Quick, can you think of a common illness or physical malady that’s associated with a season? The most famous season-sickness connections are probably the winter flu season and the spring allergy swing.
While you’re aware of these two seasons, you may not know that UTIs also have a season in which they’re more common. Every summer, UTI rates spike. In his blog, we explain why this happens and what you can do to avoid a UTI this summer.
And if you do suffer from UTIs during the summer months, our experts at Apex Medical Professionals can help. Walid Elkhalili, MD, and the rest of our team work with you to both treat any UTI you come down with and determine if summer factors play a role.
Dr. Elkhalili places a high priority on preventive care, wellness strategies, and health education.
A urinary tract infection refers to an infection in any part of your urinary system, including the kidneys, ureters, bladder, and urethra. Both men and women can get UTIs, but women are more susceptible for two reasons:
In both cases, it’s easier for UTI-causing bacteria to reach the urinary system.
There are three types of UTIs, but the most common involves the bladder and urethra. Common UTI symptoms include:
On their own, UTIs are simply painful and annoying. But if left untreated, a UTI can eventually lead to a kidney infection and more serious problems.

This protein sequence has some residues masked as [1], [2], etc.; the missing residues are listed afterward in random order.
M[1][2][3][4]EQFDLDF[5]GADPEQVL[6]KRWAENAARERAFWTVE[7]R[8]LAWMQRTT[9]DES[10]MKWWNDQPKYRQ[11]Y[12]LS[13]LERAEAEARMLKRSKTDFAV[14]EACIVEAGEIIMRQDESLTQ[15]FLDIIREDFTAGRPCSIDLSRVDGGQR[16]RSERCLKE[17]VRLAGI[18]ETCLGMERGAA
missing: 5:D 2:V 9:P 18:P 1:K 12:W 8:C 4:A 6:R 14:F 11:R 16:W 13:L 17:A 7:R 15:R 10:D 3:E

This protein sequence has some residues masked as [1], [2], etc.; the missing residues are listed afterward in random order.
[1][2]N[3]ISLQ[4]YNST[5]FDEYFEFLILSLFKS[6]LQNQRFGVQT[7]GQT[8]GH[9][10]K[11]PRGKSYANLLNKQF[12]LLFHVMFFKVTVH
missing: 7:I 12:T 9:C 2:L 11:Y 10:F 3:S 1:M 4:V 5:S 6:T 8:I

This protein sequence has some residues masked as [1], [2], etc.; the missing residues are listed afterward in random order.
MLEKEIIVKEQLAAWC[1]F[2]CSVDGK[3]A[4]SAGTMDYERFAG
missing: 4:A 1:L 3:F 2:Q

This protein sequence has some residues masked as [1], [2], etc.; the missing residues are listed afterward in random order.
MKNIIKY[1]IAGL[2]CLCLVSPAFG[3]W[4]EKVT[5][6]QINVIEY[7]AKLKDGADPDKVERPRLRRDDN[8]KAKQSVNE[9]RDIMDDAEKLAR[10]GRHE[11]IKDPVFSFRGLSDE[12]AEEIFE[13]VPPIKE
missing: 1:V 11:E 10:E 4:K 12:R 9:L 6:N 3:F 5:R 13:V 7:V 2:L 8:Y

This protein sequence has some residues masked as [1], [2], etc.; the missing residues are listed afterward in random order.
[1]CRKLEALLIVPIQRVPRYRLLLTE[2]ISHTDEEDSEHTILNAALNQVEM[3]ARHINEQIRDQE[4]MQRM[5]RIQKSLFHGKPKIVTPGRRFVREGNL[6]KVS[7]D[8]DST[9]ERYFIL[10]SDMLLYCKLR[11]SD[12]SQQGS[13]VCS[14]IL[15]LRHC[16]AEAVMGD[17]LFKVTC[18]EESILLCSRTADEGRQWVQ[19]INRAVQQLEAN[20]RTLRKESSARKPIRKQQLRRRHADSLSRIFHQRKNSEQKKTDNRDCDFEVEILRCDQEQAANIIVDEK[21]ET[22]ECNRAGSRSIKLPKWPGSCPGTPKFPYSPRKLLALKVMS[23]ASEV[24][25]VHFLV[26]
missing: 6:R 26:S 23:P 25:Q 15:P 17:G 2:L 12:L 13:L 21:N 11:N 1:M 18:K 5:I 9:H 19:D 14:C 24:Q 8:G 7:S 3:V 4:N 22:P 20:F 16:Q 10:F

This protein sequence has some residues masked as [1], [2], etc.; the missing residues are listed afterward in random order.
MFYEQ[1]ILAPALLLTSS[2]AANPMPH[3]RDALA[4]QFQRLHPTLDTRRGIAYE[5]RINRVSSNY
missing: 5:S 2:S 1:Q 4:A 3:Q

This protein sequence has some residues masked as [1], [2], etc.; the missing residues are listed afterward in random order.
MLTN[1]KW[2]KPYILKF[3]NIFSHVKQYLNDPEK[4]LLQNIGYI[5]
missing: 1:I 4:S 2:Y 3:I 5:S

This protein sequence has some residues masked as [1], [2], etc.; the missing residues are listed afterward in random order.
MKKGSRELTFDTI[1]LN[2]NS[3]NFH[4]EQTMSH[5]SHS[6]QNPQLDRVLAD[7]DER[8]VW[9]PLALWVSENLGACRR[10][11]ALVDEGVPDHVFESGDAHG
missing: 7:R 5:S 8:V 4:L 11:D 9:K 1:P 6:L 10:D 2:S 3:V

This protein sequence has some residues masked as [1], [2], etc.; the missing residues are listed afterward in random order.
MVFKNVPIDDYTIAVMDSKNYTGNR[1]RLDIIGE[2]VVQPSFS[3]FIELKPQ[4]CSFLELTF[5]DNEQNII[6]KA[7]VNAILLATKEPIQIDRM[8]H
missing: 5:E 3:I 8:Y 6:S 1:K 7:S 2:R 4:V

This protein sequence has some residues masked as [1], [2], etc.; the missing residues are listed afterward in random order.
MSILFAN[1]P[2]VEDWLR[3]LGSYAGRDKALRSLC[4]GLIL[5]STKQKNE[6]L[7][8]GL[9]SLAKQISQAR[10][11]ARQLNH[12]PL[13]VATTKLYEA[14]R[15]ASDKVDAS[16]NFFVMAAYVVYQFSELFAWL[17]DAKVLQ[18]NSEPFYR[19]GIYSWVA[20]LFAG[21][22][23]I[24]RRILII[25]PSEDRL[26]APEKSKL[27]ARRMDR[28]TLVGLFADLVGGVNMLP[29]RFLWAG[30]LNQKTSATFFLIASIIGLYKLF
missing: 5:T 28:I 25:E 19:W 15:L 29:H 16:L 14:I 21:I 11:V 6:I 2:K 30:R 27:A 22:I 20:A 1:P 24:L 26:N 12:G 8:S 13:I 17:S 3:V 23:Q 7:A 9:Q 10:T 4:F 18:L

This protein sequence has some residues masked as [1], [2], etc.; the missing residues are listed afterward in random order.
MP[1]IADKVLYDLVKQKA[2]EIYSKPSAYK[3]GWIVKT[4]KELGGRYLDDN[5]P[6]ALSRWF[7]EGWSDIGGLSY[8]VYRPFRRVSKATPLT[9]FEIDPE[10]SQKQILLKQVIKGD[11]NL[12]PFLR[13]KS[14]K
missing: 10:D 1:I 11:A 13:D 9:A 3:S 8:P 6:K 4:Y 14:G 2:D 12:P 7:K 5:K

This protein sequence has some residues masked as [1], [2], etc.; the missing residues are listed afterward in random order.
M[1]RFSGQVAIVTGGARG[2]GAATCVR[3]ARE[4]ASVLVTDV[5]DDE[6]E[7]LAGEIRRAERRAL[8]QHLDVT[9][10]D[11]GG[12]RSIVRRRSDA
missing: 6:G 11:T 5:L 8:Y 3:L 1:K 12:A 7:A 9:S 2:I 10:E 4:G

Like the winter flu season, summer temperatures and activities produce excellent conditions for a UTI to develop. To start, summer heat makes it easier for germs and bacteria to grow. UTIs also thrive when you’re dehydrated, which can happen easily when temperatures are higher.
Wet swimsuits provide a perfect breeding ground for bacteria. Holding in your urine — as you might if you’re outside for long periods of time — also increases your UTI risk. Finally, sexual activity goes up during the summer, and sex often introduces bacteria to the urinary tract area.
The section above presents some clues about how to avoid a UTI this summer. Here are some tips from our medical team at Apex Medical Professionals:
Water dilutes bacteria and makes it harder for the bacteria to concentrate and cause an infection.
Be prepared to let out all of that water you drank to stay hydrated. Peeing evacuates bacteria that could cause a UTI.
Get out of that wet swimsuit, especially if it’s tight. You don’t have to change immediately, but staying in a wet bathing suit for hours can increase your risk of a UTI.
After using the restroom, wipe from front to back. This reduces the chance that bacteria will reach your urethra.
If you choose to have summertime sex, always pee afterward to eliminate bacteria.
Summer doesn’t have to be UTI season if you follow these guidelines. But if you do get a UTI, our team at Apex Medical Professionals will have you healed in no time. Call or request an appointment at our Fair Lawn, New Jersey, office today.